Western Carolina University’s main campus is located in Cullowhee, North Carolina, just over 50 miles west of Asheville.
Our 600-acre mountain campus is surrounded by one of the most biodiverse regions in the state that provides students unparalleled learning and adventure opportunities. Named the #1 Outdoor Adventure School, our Cullowhee campus' proximity to the Great Smoky Mountains National Park provides research and discovery access for a wide variety of programs.
Western North Carolina attracts people who are looking to explore and our campus is known for it's accessibility to the outdoors.
Our students often spend their free time hiking or biking through national forests and backpacking or camping on the Appalachian Trail or in the Great Smoky Mountains National Park. In winter we're under an hour from two ski areas for skiing and snowboarding.
Base Camp Cullowhee is WCU's hub for all things outdoor adventure. Whether you're looking to go rafting, hiking, kayaking, rock climbing, caving or fishing, they have all the gear and everything you need to know.
If you're looking to be on the water, there is plenty of access to streams, lakes, and rivers. You can go whitewater rafting down the Nantahala or float down the Tuck in tubes with friends.
Students in the Geology Department are studying at the Western Carolina Hydrological Research Station where they are examining water movement through the Southern Appalachian mountain environment.
The Highlands Biological Station includes a Nature Center, Laboratory, and Botanical Garden where students can conduct research in a fully-equipped scientific research station located in nearby Highlands, North Carolina.
Biology and Natural Resources Management students can pursue ecology and biotic diversity studies of the mountain ecosystems with the Southern Appalachian Biodiversity and Ecology Center.
The WCU campus is deeply connected to our region and rooted in service to the people of Southern Appalachia and beyond.
Students in the College of Health and Human Sciences gain real-world experience by delivering care to surrounding rural communities through on-site clinics and outreach programs. These clinics cover a number of specialties such as physical therapy, nursing, social work, nutrition, athletic training, and a nationally recognized speech and hearing clinic.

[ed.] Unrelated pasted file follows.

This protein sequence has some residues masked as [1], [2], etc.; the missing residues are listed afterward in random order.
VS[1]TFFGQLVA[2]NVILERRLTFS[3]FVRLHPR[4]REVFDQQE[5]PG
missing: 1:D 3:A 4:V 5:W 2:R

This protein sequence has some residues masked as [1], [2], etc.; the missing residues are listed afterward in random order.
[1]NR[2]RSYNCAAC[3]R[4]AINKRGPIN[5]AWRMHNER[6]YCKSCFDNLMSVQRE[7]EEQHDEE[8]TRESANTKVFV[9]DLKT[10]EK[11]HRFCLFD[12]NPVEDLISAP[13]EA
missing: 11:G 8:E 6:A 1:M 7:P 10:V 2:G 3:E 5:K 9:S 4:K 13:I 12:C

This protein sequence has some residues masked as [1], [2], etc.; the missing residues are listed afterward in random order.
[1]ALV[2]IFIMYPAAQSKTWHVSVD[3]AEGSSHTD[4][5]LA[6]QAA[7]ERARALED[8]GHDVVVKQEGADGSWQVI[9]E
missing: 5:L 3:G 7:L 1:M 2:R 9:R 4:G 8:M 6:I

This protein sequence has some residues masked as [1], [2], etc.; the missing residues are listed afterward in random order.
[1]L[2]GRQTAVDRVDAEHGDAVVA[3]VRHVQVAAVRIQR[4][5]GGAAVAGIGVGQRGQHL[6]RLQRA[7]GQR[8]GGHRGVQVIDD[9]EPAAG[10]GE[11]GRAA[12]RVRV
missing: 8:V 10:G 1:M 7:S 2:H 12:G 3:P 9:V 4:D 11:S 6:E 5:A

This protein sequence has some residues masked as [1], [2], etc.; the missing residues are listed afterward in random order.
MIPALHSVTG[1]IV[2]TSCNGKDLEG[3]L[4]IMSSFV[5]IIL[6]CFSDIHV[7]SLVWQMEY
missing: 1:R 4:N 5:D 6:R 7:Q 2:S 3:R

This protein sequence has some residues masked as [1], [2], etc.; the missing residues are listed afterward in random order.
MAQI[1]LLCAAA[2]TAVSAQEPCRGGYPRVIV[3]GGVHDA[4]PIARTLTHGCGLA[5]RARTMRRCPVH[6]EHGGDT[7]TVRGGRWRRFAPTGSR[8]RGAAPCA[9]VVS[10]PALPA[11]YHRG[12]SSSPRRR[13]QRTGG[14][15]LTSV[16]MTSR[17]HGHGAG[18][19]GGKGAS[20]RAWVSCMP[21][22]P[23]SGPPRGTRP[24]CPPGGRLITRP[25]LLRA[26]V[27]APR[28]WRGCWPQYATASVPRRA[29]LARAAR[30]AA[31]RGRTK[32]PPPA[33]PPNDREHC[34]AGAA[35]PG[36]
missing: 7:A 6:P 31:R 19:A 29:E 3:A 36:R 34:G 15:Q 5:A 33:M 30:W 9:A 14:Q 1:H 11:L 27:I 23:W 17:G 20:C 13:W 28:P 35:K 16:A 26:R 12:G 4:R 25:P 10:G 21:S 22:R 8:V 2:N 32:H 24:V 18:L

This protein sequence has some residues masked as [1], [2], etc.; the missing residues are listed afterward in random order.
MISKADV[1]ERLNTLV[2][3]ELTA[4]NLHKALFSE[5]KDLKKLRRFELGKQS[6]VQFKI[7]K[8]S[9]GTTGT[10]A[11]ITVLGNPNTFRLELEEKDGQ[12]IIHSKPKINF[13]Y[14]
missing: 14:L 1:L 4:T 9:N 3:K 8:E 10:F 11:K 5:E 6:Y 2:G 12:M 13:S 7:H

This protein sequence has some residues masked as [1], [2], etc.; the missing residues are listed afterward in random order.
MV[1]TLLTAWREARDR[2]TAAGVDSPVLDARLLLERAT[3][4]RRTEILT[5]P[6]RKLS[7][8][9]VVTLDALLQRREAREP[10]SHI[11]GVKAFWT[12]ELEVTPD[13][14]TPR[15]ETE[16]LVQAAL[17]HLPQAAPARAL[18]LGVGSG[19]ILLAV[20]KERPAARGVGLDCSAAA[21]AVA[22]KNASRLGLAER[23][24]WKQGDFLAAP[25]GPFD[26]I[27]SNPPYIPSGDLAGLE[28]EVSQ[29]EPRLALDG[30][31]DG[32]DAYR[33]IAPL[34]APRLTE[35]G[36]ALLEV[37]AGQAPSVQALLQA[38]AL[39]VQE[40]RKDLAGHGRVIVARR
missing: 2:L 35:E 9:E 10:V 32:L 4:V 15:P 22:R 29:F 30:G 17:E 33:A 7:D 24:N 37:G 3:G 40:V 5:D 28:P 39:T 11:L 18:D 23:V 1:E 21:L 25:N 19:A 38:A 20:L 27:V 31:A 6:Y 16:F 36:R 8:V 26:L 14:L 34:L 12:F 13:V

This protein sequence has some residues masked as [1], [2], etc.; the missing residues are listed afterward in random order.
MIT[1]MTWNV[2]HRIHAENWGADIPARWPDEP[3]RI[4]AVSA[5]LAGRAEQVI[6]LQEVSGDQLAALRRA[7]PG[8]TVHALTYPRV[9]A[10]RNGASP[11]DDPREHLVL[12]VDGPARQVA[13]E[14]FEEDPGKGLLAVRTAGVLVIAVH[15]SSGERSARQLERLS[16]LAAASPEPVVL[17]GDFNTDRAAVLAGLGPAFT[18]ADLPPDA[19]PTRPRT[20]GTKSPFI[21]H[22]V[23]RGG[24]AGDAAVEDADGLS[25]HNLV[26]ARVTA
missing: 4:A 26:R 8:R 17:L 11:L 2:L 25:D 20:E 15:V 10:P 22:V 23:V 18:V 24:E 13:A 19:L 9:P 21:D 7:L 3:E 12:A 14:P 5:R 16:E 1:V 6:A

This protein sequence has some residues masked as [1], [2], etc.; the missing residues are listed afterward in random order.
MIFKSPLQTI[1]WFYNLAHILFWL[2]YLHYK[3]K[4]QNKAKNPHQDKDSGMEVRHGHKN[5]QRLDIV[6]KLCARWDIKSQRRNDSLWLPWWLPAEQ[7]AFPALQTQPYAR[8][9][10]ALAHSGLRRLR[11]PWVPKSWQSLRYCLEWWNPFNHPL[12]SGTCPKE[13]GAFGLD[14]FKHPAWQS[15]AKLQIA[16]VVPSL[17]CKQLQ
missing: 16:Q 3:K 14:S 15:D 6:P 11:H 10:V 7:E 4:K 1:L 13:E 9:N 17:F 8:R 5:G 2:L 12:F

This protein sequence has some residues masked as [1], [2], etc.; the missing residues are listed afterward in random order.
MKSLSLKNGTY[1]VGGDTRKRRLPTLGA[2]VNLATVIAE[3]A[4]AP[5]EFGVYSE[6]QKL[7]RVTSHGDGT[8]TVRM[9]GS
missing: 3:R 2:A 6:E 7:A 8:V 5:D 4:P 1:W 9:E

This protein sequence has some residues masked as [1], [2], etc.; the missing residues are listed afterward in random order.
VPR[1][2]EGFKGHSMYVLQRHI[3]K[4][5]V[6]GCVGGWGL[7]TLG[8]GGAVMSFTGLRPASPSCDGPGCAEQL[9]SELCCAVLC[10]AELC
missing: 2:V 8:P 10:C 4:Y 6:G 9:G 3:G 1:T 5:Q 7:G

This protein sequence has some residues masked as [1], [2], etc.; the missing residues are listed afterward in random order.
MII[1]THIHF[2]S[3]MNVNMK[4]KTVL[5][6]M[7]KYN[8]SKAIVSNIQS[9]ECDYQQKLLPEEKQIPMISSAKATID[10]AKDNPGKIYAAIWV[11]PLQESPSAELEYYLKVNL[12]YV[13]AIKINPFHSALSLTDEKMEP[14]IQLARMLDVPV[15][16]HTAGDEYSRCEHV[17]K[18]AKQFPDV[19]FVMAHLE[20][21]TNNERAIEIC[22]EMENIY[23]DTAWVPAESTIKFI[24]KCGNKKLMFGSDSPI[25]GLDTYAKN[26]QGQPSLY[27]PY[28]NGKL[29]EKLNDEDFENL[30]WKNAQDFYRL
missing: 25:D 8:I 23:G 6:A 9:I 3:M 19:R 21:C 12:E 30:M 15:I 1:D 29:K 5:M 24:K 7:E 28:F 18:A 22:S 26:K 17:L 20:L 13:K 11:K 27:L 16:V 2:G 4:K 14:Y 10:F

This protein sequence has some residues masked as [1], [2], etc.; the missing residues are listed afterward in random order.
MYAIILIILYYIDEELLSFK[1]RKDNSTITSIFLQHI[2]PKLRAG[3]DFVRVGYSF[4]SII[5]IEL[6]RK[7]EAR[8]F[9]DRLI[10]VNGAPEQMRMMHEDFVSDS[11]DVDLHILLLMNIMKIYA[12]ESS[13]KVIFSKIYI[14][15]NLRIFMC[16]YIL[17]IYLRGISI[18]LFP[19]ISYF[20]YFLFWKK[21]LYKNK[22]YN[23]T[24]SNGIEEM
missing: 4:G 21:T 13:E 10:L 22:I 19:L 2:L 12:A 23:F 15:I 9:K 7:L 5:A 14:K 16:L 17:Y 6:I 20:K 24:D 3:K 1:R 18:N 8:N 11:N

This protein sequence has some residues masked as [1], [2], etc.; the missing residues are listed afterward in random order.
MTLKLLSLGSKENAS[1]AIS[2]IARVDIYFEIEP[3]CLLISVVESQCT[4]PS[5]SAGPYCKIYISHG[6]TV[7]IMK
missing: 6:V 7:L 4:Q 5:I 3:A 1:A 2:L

Our outreach programs provide hands-on learning experiences while supporting the regions' unique populations such as migrant farm workers and members of the Eastern Band of Cherokee Indians.
Growing industries throughout the region seek assistance from our College of Engineering and Technology and College of Business through The Rapid Center, a research and development centered and the WCU's Corporation for Entrepreneurship and Innovation.
Our students work in teams with faculty and staff as well as corporate partners and project sponsors to discover solutions to problems that will have an impact far beyond the classroom. Students have developed new products and processes, they've received patents for new inventions, helped engineer new ideas with emerging technologies and have had work published in prestigious journals.
One of only six in the United States, the Forensic Osteology Research Station (FOReSt) was the second human decomposition research facility in the world.
FOReSt is an outdoor human decomposition facility where students of forensic science, forensic anthropology, and criminology have the opportunity to learn and conduct research through experiential learning. The research station also aids in training Human Remains Detection dogs and their handlers along with Local Law Enforcement in the region.
WCU's Cullowhee campus is the cultural heart of the region connecting student and faculty work with the vibrant artistic and cultural legacy of the Western North Carolina region.
School of Stage and Screen and School of Music students experience performing productions and concerts at the 1,000-seat performance hall in the John W. Bardo Fine and Performing Arts Center.
Students in the School of Art and Design showcase their work in the Fine Art Museum and throughout the region in local galleries.
For the students in the Pride of the Mountains Marching Band, practice begins long before the fall semester and well ahead of first football game.
Widely regarded as one of the top marching bands in the Southeast, they are known for their elaborate field shows, with a crowd-pleasing medley of up-tempo pop tunes, electric guitars, singers and more.